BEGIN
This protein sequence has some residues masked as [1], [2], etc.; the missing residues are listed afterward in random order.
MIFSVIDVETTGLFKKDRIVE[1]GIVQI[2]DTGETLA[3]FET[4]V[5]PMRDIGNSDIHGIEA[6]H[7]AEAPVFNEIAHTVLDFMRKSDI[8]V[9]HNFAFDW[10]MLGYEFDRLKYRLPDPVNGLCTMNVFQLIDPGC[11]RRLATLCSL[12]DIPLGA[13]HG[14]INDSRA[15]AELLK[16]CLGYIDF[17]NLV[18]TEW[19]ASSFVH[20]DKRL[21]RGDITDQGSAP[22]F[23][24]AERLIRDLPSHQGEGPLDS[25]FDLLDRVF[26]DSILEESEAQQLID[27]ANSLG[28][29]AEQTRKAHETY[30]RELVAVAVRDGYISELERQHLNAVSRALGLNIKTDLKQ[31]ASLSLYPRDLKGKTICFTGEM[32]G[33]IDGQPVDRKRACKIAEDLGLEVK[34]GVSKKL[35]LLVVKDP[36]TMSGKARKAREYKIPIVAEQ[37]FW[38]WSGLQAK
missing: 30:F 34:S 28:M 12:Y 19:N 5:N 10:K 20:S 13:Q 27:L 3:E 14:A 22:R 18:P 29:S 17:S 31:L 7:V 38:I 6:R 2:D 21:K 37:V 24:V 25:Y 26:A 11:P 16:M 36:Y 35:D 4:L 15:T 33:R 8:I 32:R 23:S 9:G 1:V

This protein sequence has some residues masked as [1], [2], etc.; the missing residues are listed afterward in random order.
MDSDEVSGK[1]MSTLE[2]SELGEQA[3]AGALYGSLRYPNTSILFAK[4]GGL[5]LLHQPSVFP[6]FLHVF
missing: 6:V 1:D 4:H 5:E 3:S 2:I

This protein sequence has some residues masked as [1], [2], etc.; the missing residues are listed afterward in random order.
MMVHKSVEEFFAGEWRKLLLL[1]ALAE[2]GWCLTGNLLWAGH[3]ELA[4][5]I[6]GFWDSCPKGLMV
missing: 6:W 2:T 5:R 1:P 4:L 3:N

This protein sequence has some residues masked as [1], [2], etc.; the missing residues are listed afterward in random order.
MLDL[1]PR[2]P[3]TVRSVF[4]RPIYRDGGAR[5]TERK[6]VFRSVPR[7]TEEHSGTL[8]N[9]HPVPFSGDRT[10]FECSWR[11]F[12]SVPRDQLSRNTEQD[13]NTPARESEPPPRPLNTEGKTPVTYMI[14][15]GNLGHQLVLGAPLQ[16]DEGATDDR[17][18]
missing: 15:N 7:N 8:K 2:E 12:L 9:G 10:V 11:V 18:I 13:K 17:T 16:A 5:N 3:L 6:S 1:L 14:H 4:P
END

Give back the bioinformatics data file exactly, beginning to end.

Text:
This protein sequence has some residues masked as [1], [2], etc.; the missing residues are listed afterward in random order.
MIFSVIDVETTGLFKKDRIVE[1]GIVQI[2]DTGETLA[3]FET[4]V[5]PMRDIGNSDIHGIEA[6]H[7]AEAPVFNEIAHTVLDFMRKSDI[8]V[9]HNFAFDW[10]MLGYEFDRLKYRLPDPVNGLCTMNVFQLIDPGC[11]RRLATLCSL[12]DIPLGA[13]HG[14]INDSRA[15]AELLK[16]CLGYIDF[17]NLV[18]TEW[19]ASSFVH[20]DKRL[21]RGDITDQGSAP[22]F[23][24]AERLIRDLPSHQGEGPLDS[25]FDLLDRVF[26]DSILEESEAQQLID[27]ANSLG[28][29]AEQTRKAHETY[30]RELVAVAVRDGYISELERQHLNAVSRALGLNIKTDLKQ[31]ASLSLYPRDLKGKTICFTGEM[32]G[33]IDGQPVDRKRACKIAEDLGLEVK[34]GVSKKL[35]LLVVKDP[36]TMSGKARKAREYKIPIVAEQ[37]FW[38]WSGLQAK
missing: 30:F 34:S 28:M 12:Y 19:N 5:N 10:K 20:S 13:Q 27:L 3:E 14:A 22:R 18:P 29:S 17:S 31:L 7:V 38:I 6:R 2:D 21:K 37:V 24:V 25:Y 26:A 11:P 16:M 36:Y 35:D 4:L 15:T 33:R 8:I 32:R 23:S 9:G 1:V

This protein sequence has some residues masked as [1], [2], etc.; the missing residues are listed afterward in random order.
MDSDEVSGK[1]MSTLE[2]SELGEQA[3]AGALYGSLRYPNTSILFAK[4]GGL[5]LLHQPSVFP[6]FLHVF
missing: 6:V 1:D 4:H 5:E 3:S 2:I

This protein sequence has some residues masked as [1], [2], etc.; the missing residues are listed afterward in random order.
MMVHKSVEEFFAGEWRKLLLL[1]ALAE[2]GWCLTGNLLWAGH[3]ELA[4][5]I[6]GFWDSCPKGLMV
missing: 6:W 2:T 5:R 1:P 4:L 3:N

This protein sequence has some residues masked as [1], [2], etc.; the missing residues are listed afterward in random order.
MLDL[1]PR[2]P[3]TVRSVF[4]RPIYRDGGAR[5]TERK[6]VFRSVPR[7]TEEHSGTL[8]N[9]HPVPFSGDRT[10]FECSWR[11]F[12]SVPRDQLSRNTEQD[13]NTPARESEPPPRPLNTEGKTPVTYMI[14][15]GNLGHQLVLGAPLQ[16]DEGATDDR[17][18]
missing: 15:N 7:N 8:K 2:E 12:L 9:G 10:V 11:V 18:I 13:K 17:T 16:A 5:N 3:L 6:S 1:L 14:H 4:P